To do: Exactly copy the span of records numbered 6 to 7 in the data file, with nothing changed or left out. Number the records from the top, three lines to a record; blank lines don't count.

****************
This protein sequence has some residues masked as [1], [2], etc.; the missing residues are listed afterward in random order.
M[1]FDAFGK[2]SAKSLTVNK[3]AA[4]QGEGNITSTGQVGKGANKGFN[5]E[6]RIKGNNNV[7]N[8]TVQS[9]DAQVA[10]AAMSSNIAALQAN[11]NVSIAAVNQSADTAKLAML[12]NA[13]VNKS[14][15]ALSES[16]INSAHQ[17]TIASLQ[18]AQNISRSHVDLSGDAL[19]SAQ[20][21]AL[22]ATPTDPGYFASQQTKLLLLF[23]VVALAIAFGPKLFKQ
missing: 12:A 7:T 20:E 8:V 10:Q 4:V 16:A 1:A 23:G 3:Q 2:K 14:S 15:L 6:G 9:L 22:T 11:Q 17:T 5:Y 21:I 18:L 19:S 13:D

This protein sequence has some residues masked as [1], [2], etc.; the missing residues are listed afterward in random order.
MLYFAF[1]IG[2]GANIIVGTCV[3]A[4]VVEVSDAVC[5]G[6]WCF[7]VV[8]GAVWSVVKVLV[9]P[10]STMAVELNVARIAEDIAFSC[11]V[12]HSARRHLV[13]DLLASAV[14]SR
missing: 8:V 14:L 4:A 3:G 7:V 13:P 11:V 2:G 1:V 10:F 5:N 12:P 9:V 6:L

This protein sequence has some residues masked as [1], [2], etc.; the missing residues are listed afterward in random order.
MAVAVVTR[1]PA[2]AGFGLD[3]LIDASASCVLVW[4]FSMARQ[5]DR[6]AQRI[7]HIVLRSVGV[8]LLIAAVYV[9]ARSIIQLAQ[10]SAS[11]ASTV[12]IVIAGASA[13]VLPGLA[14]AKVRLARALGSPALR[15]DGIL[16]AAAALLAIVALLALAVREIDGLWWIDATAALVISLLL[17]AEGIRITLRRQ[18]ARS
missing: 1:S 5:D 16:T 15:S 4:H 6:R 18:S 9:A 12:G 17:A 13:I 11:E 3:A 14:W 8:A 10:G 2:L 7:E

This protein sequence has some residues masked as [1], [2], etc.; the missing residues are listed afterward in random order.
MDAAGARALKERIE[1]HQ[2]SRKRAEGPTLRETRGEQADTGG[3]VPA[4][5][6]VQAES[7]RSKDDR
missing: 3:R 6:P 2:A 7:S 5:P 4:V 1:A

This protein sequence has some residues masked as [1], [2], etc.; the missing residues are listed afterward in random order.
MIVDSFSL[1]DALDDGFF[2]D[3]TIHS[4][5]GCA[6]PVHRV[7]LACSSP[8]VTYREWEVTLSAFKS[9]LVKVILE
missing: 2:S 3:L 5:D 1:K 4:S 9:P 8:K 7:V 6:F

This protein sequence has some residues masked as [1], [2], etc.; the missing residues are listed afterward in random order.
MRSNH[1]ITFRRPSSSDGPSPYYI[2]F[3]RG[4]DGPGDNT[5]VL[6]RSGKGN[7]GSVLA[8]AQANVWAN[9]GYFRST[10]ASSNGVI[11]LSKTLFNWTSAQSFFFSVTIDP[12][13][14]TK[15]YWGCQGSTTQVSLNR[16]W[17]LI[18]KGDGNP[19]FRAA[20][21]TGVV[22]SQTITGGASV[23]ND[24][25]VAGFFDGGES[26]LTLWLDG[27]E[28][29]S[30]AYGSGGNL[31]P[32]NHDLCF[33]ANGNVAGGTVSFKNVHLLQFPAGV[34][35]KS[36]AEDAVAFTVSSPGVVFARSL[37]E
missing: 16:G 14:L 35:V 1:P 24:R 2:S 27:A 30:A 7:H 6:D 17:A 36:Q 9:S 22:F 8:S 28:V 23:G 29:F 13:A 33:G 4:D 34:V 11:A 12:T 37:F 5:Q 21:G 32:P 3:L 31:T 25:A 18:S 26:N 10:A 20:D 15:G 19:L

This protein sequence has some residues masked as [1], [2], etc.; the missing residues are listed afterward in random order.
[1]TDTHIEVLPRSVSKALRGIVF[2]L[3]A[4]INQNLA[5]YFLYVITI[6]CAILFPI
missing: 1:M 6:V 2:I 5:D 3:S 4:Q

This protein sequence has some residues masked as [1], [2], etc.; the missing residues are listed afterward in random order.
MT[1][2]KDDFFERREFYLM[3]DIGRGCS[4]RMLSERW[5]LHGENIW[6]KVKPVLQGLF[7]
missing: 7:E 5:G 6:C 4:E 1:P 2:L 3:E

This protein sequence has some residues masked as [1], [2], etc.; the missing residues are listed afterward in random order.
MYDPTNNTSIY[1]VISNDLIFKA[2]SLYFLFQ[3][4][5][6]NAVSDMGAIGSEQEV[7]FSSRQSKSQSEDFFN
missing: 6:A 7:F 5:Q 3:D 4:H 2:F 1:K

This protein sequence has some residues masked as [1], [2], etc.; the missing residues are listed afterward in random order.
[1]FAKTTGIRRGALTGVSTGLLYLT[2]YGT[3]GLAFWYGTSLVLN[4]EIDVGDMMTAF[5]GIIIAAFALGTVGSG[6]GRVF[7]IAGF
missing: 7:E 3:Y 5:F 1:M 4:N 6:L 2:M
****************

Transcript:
This protein sequence has some residues masked as [1], [2], etc.; the missing residues are listed afterward in random order.
MRSNH[1]ITFRRPSSSDGPSPYYI[2]F[3]RG[4]DGPGDNT[5]VL[6]RSGKGN[7]GSVLA[8]AQANVWAN[9]GYFRST[10]ASSNGVI[11]LSKTLFNWTSAQSFFFSVTIDP[12][13][14]TK[15]YWGCQGSTTQVSLNR[16]W[17]LI[18]KGDGNP[19]FRAA[20][21]TGVV[22]SQTITGGASV[23]ND[24][25]VAGFFDGGES[26]LTLWLDG[27]E[28][29]S[30]AYGSGGNL[31]P[32]NHDLCF[33]ANGNVAGGTVSFKNVHLLQFPAGV[34][35]KS[36]AEDAVAFTVSSPGVVFARSL[37]E
missing: 16:G 14:L 35:V 1:P 24:R 2:S 27:A 30:A 7:H 6:D 17:A 36:Q 9:S 22:F 8:S 28:V 23:G 29:F 13:A 33:G 4:D 34:V 11:A 12:T 37:F 5:Q 21:G 32:P 3:L 31:T 25:A 18:S 26:N 10:A 20:D 15:G 19:L

This protein sequence has some residues masked as [1], [2], etc.; the missing residues are listed afterward in random order.
[1]TDTHIEVLPRSVSKALRGIVF[2]L[3]A[4]INQNLA[5]YFLYVITI[6]CAILFPI
missing: 1:M 6:V 2:I 5:D 3:S 4:Q